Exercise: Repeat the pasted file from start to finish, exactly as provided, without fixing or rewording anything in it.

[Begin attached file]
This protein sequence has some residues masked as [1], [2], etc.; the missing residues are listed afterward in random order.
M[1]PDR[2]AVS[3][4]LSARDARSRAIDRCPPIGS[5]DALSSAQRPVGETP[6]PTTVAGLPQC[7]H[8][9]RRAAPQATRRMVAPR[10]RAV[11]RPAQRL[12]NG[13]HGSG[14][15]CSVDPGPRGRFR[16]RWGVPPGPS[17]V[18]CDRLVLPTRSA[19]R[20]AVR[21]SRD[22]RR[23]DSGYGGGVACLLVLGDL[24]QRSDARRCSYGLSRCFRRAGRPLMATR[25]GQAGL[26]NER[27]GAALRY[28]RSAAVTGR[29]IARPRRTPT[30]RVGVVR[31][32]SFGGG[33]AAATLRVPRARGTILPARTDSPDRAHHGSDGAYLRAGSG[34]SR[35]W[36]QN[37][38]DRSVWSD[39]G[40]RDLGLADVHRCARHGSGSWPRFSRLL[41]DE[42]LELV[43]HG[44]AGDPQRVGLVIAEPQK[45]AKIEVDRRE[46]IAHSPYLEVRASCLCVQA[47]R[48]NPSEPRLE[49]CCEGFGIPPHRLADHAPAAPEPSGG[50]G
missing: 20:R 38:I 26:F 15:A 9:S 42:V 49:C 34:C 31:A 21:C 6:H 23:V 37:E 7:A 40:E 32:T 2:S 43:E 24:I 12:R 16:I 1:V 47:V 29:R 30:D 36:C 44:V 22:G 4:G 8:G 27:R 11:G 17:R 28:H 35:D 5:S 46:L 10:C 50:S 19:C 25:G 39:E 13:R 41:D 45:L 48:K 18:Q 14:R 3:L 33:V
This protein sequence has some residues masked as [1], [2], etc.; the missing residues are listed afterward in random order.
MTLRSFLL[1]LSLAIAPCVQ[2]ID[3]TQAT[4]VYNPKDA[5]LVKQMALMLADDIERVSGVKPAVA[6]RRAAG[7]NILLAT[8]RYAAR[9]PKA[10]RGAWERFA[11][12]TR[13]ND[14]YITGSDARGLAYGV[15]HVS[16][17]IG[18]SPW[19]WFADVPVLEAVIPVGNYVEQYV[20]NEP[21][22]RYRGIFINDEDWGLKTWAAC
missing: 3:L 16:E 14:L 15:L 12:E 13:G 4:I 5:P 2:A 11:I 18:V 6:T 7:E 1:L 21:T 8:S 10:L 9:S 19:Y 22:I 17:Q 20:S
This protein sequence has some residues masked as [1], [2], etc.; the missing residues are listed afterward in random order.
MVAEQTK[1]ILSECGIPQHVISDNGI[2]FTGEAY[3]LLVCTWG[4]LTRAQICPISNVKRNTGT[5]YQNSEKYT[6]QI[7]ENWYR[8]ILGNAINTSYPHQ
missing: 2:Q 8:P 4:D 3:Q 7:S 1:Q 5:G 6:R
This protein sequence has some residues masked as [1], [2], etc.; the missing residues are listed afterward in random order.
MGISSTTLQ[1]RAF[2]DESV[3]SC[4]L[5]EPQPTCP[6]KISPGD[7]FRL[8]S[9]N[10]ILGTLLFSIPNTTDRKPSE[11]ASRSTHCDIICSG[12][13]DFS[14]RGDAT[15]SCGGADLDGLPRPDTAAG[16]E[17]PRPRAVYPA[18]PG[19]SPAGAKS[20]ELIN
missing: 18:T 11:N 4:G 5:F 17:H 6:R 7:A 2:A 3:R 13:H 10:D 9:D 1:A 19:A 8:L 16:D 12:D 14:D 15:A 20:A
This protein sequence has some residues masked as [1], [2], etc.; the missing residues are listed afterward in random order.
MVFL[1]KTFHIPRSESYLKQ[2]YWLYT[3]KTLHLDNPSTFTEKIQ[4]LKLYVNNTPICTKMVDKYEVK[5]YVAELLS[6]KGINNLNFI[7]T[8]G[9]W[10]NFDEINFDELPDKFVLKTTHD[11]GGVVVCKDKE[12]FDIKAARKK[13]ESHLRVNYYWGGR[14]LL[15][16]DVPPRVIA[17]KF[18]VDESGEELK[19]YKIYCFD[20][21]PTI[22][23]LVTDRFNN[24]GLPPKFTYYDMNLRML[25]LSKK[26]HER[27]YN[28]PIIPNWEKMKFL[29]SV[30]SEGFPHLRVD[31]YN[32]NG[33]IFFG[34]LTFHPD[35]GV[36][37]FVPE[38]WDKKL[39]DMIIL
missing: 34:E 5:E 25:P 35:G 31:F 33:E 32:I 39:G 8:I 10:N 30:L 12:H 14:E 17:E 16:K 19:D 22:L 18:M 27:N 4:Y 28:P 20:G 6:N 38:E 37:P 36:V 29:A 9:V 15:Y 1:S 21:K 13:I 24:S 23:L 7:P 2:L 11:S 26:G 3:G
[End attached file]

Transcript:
This protein sequence has some residues masked as [1], [2], etc.; the missing residues are listed afterward in random order.
M[1]PDR[2]AVS[3][4]LSARDARSRAIDRCPPIGS[5]DALSSAQRPVGETP[6]PTTVAGLPQC[7]H[8][9]RRAAPQATRRMVAPR[10]RAV[11]RPAQRL[12]NG[13]HGSG[14][15]CSVDPGPRGRFR[16]RWGVPPGPS[17]V[18]CDRLVLPTRSA[19]R[20]AVR[21]SRD[22]RR[23]DSGYGGGVACLLVLGDL[24]QRSDARRCSYGLSRCFRRAGRPLMATR[25]GQAGL[26]NER[27]GAALRY[28]RSAAVTGR[29]IARPRRTPT[30]RVGVVR[31][32]SFGGG[33]AAATLRVPRARGTILPARTDSPDRAHHGSDGAYLRAGSG[34]SR[35]W[36]QN[37][38]DRSVWSD[39]G[40]RDLGLADVHRCARHGSGSWPRFSRLL[41]DE[42]LELV[43]HG[44]AGDPQRVGLVIAEPQK[45]AKIEVDRRE[46]IAHSPYLEVRASCLCVQA[47]R[48]NPSEPRLE[49]CCEGFGIPPHRLADHAPAAPEPSGG[50]G
missing: 20:R 38:I 26:F 15:A 9:S 42:V 49:C 34:C 31:A 21:C 6:H 23:V 37:E 7:A 40:E 32:T 2:S 43:E 24:I 12:R 16:I 1:V 47:V 29:R 30:D 36:C 44:V 22:G 4:G 8:G 27:R 11:G 17:R 28:H 35:D 5:S 46:L 10:C 50:S 19:C 25:G 39:E 13:R 41:D 45:L 48:K 18:Q 14:R 3:L 33:V
This protein sequence has some residues masked as [1], [2], etc.; the missing residues are listed afterward in random order.
MTLRSFLL[1]LSLAIAPCVQ[2]ID[3]TQAT[4]VYNPKDA[5]LVKQMALMLADDIERVSGVKPAVA[6]RRAAG[7]NILLAT[8]RYAAR[9]PKA[10]RGAWERFA[11][12]TR[13]ND[14]YITGSDARGLAYGV[15]HVS[16][17]IG[18]SPW[19]WFADVPVLEAVIPVGNYVEQYV[20]NEP[21][22]RYRGIFINDEDWGLKTWAAC
missing: 3:L 16:E 14:L 15:L 12:E 13:G 4:I 5:P 2:A 11:I 18:V 6:T 7:E 1:L 21:T 8:S 10:L 9:S 19:Y 22:I 17:Q 20:S
This protein sequence has some residues masked as [1], [2], etc.; the missing residues are listed afterward in random order.
MVAEQTK[1]ILSECGIPQHVISDNGI[2]FTGEAY[3]LLVCTWG[4]LTRAQICPISNVKRNTGT[5]YQNSEKYT[6]QI[7]ENWYR[8]ILGNAINTSYPHQ
missing: 2:Q 8:P 4:D 3:Q 7:S 1:Q 5:G 6:R
This protein sequence has some residues masked as [1], [2], etc.; the missing residues are listed afterward in random order.
MGISSTTLQ[1]RAF[2]DESV[3]SC[4]L[5]EPQPTCP[6]KISPGD[7]FRL[8]S[9]N[10]ILGTLLFSIPNTTDRKPSE[11]ASRSTHCDIICSG[12][13]DFS[14]RGDAT[15]SCGGADLDGLPRPDTAAG[16]E[17]PRPRAVYPA[18]PG[19]SPAGAKS[20]ELIN
missing: 18:T 11:N 4:G 5:F 17:H 6:R 7:A 2:A 3:R 13:H 10:D 9:D 1:A 19:A 8:L 16:D 12:D 14:D 15:A 20:A
This protein sequence has some residues masked as [1], [2], etc.; the missing residues are listed afterward in random order.
MVFL[1]KTFHIPRSESYLKQ[2]YWLYT[3]KTLHLDNPSTFTEKIQ[4]LKLYVNNTPICTKMVDKYEVK[5]YVAELLS[6]KGINNLNFI[7]T[8]G[9]W[10]NFDEINFDELPDKFVLKTTHD[11]GGVVVCKDKE[12]FDIKAARKK[13]ESHLRVNYYWGGR[14]LL[15][16]DVPPRVIA[17]KF[18]VDESGEELK[19]YKIYCFD[20][21]PTI[22][23]LVTDRFNN[24]GLPPKFTYYDMNLRML[25]LSKK[26]HER[27]YN[28]PIIPNWEKMKFL[29]SV[30]SEGFPHLRVD[31]YN[32]NG[33]IFFG[34]LTFHPD[35]GV[36][37]FVPE[38]WDKKL[39]DMIIL
missing: 34:E 5:E 25:P 35:G 31:F 33:E 32:I 39:G 8:I 10:N 30:L 12:H 14:E 17:E 16:K 19:D 22:L 18:M 27:N 4:Y 28:P 20:G 6:N 38:E 37:P 36:V 29:A 9:V 15:Y 1:S 21:K 13:I 24:S 23:L 7:P 2:L 11:S 26:G 3:G